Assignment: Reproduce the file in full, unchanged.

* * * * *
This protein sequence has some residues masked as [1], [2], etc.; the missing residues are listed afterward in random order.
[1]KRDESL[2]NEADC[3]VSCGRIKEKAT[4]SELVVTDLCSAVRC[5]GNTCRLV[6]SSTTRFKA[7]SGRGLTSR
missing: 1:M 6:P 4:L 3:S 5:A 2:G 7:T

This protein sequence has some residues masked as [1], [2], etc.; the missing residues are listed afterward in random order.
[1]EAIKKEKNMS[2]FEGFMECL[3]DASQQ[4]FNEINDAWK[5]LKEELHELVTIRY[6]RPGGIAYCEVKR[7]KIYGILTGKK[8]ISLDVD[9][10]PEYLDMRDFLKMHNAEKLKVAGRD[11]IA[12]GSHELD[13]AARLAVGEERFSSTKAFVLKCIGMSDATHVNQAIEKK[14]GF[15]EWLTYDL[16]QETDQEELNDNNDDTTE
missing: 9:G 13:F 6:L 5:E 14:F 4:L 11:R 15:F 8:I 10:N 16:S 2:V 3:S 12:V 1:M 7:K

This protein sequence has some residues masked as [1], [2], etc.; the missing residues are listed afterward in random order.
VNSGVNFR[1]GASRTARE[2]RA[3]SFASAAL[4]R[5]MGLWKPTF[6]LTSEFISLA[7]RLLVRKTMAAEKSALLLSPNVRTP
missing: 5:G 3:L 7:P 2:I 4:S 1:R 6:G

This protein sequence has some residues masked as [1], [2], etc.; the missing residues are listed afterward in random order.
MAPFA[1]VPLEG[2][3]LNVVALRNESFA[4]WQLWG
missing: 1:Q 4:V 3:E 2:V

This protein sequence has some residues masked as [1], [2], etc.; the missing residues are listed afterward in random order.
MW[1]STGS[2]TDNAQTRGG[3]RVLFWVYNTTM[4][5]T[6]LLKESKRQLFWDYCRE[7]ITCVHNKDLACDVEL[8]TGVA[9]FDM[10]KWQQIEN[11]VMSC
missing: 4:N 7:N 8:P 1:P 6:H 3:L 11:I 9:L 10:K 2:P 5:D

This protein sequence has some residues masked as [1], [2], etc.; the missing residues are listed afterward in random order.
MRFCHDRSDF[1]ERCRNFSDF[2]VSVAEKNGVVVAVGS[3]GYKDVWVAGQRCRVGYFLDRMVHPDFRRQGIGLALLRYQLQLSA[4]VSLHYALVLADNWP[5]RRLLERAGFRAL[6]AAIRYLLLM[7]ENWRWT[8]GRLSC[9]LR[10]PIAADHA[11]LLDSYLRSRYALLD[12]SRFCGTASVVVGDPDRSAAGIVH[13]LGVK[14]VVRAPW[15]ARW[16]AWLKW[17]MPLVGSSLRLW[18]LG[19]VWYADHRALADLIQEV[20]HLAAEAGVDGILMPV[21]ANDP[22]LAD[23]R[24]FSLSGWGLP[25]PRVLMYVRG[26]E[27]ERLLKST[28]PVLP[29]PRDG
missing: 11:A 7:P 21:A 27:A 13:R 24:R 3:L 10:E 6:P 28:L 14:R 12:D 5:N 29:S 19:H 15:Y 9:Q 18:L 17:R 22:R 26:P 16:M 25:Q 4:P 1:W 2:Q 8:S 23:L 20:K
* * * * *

This protein sequence has some residues masked as [1], [2], etc.; the missing residues are listed afterward in random order.
[1]KRDESL[2]NEADC[3]VSCGRIKEKAT[4]SELVVTDLCSAVRC[5]GNTCRLV[6]SSTTRFKA[7]SGRGLTSR
missing: 1:M 6:P 4:L 3:S 5:A 2:G 7:T

This protein sequence has some residues masked as [1], [2], etc.; the missing residues are listed afterward in random order.
[1]EAIKKEKNMS[2]FEGFMECL[3]DASQQ[4]FNEINDAWK[5]LKEELHELVTIRY[6]RPGGIAYCEVKR[7]KIYGILTGKK[8]ISLDVD[9][10]PEYLDMRDFLKMHNAEKLKVAGRD[11]IA[12]GSHELD[13]AARLAVGEERFSSTKAFVLKCIGMSDATHVNQAIEKK[14]GF[15]EWLTYDL[16]QETDQEELNDNNDDTTE
missing: 9:G 13:F 6:L 5:E 14:F 4:L 11:R 15:F 8:I 10:N 16:S 2:V 3:S 12:V 1:M 7:K

This protein sequence has some residues masked as [1], [2], etc.; the missing residues are listed afterward in random order.
VNSGVNFR[1]GASRTARE[2]RA[3]SFASAAL[4]R[5]MGLWKPTF[6]LTSEFISLA[7]RLLVRKTMAAEKSALLLSPNVRTP
missing: 5:G 3:L 7:P 2:I 4:S 1:R 6:G

This protein sequence has some residues masked as [1], [2], etc.; the missing residues are listed afterward in random order.
MAPFA[1]VPLEG[2][3]LNVVALRNESFA[4]WQLWG
missing: 1:Q 4:V 3:E 2:V

This protein sequence has some residues masked as [1], [2], etc.; the missing residues are listed afterward in random order.
MW[1]STGS[2]TDNAQTRGG[3]RVLFWVYNTTM[4][5]T[6]LLKESKRQLFWDYCRE[7]ITCVHNKDLACDVEL[8]TGVA[9]FDM[10]KWQQIEN[11]VMSC
missing: 4:N 7:N 8:P 1:P 6:H 3:L 11:I 9:L 10:K 2:P 5:D

This protein sequence has some residues masked as [1], [2], etc.; the missing residues are listed afterward in random order.
MRFCHDRSDF[1]ERCRNFSDF[2]VSVAEKNGVVVAVGS[3]GYKDVWVAGQRCRVGYFLDRMVHPDFRRQGIGLALLRYQLQLSA[4]VSLHYALVLADNWP[5]RRLLERAGFRAL[6]AAIRYLLLM[7]ENWRWT[8]GRLSC[9]LR[10]PIAADHA[11]LLDSYLRSRYALLD[12]SRFCGTASVVVGDPDRSAAGIVH[13]LGVK[14]VVRAPW[15]ARW[16]AWLKW[17]MPLVGSSLRLW[18]LG[19]VWYADHRALADLIQEV[20]HLAAEAGVDGILMPV[21]ANDP[22]LAD[23]R[24]FSLSGWGLP[25]PRVLMYVRG[26]E[27]ERLLKST[28]PVLP[29]PRDG
missing: 11:A 7:P 21:A 27:A 13:R 24:R 3:L 10:E 6:P 28:L 14:R 12:D 5:N 29:S 19:H 15:Y 9:Q 18:L 17:R 22:R 26:P 16:M 25:Q 4:P 1:W 2:Q 8:S 23:L 20:K